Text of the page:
The one on one meeting is a proven management technique, cited by Auzenne and Horstman from Management Tools as “the one common thread of all exceptional managers.” One on one meetings allow employees to express their thoughts and ideas, while the meetings aid managers in overseeing employees’ productivity and career development. This ongoing communication is a key to business success because it resolves issues and cultivates new ideas. But managers need to organize and conduct the meetings correctly. With over 11 million meetings each day in the United States alone, the one on one meeting can’t be “just another meeting.” This resource provides insights into templates, agendas, questions, and other best practices of the one on one meeting to help managers and employees maximize their time together.
Commit to your 1 to 1 meeting
The first thing you need to do is make your one on one meeting a priority. It’s easy to skip meetings, so schedule a recurring calendar event each week to ensure the appropriate time is set aside. Our customers typically schedule their one to one meetings the day after the team updates their status and progress against key objectives.
Establish the right one on one meeting agenda
Ensure a productive use of your time by starting each meeting with a clear agenda. Some managers like to create a structured agenda that is used across all employees. Other managers prefer to have each employee create the agenda, thus giving the employee a stronger influence in the direction of the conversation. The key here is consistency – setting a mutually-agreeable agenda allows the participants to show up prepared and with aligned expectations.
Get concise with a one on one meeting template
Creating a meeting template is a great way to formalize your agenda and to collect the information you’ll need to conduct the meeting. StatusPath customers use our standard status update process as the template: Open Plans, Recent Accomplishments, General Commentary/Help, and Objective Performance. Templates can and should be customized if you feel your industry or function requires it.
Prepare so you can look forward, not backward
One of the biggest improvements to the one on one experience is thoughtful preparation. If you submit your template to your employee the day before your one on one meeting, you will arrive at the meeting already knowing everything that’s been accomplished, all plans, and any areas of friction. Such a foundation of understanding allows you to spend the bulk of your time looking to the future, brainstorming, creating action items, and connecting personally.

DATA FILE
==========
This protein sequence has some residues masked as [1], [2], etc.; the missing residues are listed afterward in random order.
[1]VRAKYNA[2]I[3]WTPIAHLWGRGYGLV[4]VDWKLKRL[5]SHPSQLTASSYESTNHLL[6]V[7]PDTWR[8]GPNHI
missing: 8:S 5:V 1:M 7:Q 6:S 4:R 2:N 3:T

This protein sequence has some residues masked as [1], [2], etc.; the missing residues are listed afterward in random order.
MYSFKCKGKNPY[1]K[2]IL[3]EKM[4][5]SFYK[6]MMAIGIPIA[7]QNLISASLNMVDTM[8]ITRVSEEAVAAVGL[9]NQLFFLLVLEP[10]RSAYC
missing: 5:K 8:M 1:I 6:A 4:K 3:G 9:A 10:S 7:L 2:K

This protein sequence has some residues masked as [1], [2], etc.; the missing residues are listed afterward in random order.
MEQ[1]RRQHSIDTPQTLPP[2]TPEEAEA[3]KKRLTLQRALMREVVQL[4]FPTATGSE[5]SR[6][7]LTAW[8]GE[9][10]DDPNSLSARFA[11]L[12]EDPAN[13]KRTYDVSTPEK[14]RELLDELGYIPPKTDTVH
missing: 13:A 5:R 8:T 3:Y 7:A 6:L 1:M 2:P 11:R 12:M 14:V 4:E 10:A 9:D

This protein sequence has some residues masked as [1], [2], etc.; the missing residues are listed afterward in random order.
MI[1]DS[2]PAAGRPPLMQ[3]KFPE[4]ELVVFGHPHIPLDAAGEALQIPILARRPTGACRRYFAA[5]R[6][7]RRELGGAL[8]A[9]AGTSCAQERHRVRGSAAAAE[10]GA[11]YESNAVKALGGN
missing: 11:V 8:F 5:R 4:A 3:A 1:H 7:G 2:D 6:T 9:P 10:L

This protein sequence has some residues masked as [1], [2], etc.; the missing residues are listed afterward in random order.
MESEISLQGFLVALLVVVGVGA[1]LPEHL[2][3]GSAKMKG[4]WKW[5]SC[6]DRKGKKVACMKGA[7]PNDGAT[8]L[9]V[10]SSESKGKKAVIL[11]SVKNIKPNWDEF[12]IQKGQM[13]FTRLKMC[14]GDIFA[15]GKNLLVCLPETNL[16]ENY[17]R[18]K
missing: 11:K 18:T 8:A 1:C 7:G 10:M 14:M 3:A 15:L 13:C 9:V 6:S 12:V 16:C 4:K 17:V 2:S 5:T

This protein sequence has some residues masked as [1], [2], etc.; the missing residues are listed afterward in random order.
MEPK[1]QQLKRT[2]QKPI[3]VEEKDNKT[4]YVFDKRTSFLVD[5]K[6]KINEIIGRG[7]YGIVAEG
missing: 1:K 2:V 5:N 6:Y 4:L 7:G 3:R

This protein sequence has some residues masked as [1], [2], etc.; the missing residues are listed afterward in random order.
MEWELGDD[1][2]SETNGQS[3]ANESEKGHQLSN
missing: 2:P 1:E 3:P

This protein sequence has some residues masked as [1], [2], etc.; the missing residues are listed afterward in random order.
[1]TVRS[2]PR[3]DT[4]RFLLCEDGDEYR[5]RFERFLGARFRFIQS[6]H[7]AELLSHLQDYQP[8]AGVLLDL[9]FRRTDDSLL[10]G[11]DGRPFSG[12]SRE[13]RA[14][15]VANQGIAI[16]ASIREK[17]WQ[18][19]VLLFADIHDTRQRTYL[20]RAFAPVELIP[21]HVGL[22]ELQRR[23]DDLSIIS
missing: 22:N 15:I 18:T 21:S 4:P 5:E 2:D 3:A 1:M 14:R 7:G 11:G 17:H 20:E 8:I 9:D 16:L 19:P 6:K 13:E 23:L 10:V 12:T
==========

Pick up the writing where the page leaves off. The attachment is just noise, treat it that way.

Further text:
Make it a bilateral, personal conversation
It is important to make sure that a one on one meeting is not one-sided. This time between a manager and employee needs to be a fluid conversation, with heavy amounts of give and take. There will be time to delegate and manage during the week, so managers need to use this meeting to collectively discuss not only business, but generally how the team is doing. Go out your way to discuss employee morale, and to ensure your team members feel comfortable with their career and personal development.
Keep the focus at the objective level
You and the team are evaluated by your ability to achieve objectives and their related results, so use your one one one time to check in on objective progress. Effective managers are strong sounding boards and strategic thinkers – use that skill set to help your employee navigate pitfalls and address challenges in their pursuit of objective success. While you don’t need to connect at the task level during the meeting, do focus on the most important upcoming plans and recent accomplishments related to a person’s objectives. This will allow you to be specific in your feedback without micro-managing.
Manage the team better by getting everyone on the same page. StatusPath helps you very simply collect status updates on only the most important objectives, while engaging your team every step of the way. Your one on one meetings will no longer be spent catching up; rather, your time with the team will be forward-looking and strategic. Get started in minutes – try StatusPath for free now!
Consider having your one on one meeting outside or out of the office – the change of venue can contribute to a more relaxed session.
Avoid discussing other employees’ work during your time together, unless it’s specifically applicable to the conversation.
Appreciate each employee’s need for career development. Ask them what they like and don’t like about their role. Explore areas of professional interest.
Don’t forget to save a portion of each one on one for open commentary and questions. Your employee needs to be able to ask questions and give you candid feedback.
Your team does great work – recognize it by liking and responding to their status updates!